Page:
River Blindness is a parasitic disease caused by a large tissue roundworm that spreads from one person to another through blackflies bites. This disease is primarily of African origin, common in central Africa especially in villages near rivers and streams. Blackflies breed and proliferate in rivers where the water flows swiftly, where humidity is high and where there are lots of plants that grow around.
Origin and Distribution
This disease remains a major health problem in Africa and it has also spread to other parts of the world. Countries such as Yemen, Brazil, Colombia, Saudi Arabia, Venezuela, Ecuador, Guatemala and Mexico have their own versions of river blindness because it is believed that slaves brought from Africa to Central and South America have introduced the worm to those places.
Onchoceriasis is the medical term for river blindness and the scientific name of the parasite that causes this disease is Onchocerca volvulus. River blindness does not kill a person inflicted with it but it does damage within many years and causes discomfort, deformity and blindness to the person.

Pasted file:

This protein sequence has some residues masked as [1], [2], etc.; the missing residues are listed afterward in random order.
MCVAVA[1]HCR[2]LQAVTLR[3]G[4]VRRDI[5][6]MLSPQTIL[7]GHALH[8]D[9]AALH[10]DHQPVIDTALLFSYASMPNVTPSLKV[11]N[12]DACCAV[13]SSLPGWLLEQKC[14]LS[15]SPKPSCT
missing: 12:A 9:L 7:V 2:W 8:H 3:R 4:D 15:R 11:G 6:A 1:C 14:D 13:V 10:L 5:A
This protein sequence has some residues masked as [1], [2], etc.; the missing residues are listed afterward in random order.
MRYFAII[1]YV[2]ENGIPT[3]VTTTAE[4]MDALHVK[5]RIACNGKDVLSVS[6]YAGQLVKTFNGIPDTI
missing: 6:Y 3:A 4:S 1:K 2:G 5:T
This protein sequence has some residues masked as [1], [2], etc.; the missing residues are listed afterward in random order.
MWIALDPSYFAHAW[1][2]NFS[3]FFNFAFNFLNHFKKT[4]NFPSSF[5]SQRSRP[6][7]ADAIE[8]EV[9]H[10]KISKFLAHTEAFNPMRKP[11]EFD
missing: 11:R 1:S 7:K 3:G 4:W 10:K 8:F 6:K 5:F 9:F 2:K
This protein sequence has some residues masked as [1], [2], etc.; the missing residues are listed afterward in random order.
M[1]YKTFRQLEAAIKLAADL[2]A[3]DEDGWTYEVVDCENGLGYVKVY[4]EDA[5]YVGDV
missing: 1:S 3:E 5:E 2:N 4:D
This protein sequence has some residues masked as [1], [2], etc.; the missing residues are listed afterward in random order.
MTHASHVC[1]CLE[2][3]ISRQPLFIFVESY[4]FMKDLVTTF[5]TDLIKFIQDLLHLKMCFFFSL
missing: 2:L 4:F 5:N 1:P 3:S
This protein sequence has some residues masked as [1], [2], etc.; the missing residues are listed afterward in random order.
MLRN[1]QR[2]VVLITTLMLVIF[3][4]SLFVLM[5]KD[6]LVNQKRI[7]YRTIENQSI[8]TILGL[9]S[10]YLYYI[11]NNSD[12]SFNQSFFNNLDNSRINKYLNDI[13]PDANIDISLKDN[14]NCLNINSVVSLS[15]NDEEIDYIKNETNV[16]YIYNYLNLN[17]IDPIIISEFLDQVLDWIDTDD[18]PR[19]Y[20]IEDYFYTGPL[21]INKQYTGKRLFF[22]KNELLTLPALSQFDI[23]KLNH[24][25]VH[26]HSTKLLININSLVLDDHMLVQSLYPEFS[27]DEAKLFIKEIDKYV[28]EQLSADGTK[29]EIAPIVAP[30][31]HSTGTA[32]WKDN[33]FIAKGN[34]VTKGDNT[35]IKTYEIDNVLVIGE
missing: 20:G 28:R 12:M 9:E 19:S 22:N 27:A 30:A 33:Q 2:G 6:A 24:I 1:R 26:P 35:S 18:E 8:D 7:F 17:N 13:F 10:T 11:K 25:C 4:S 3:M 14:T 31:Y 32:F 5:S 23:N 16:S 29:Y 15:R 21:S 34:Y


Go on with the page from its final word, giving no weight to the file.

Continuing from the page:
If a person has the parasitic worm, he or she may not have any symptoms at all. People who are living in places where many have the worm and where the blackflies breed will be continually re-exposed and develop a chronic and worsening illness. Most of the symptoms are generated by the body's immune system as a response to the worm's young, the microfilariae. Microfilariae move through the tissues under a person's skin and eventually die there. After three to fifteen months, symptoms will start to show.
- Itchy skin rash may appear and can be severe and debilitating. The skin of the person may also be painful swollen and hot.
- Inflammation of the lymph nodes
- Nodules under the surface of the skin
- The skin becomes wrinkled, darkened, de-pigmented or thickened over time which sometimes results to a leopard skin pattern.
- Hanging groin, which usually occurs in Africa, develops. This is a condition wherein sacs of tissue that contains infected lymph nodes hang from the groin. Also, elephantiasis (synonyms: elephantitis, lymphatic filariasis) of the scrotum happens.
- The microfilariae that invade the tissues at the back of the eye cause immune response which destroys the person's vision in a slow manner. This renders the victim blind by the time he or she reaches middle age.
Is There Cure for River Blindness?
Onchocerca volvulus is one of the few human parasites that infect only people and cause river blindness. This makes the parasite a good thing to eradicate completely if resources were made available especially in the areas where the culprit thrives and multiples. At present, there are drugs available to counter onchocerca but still, there is no perfect cure yet. Some drugs are a little toxic and bring serious side effects to the person. Also, these drugs do not have the capacity to reverse skin damage, blindness or hanging groin. River blindness affects mostly poor rural areas, making it hard to allocate funds and deliver treatments effectively.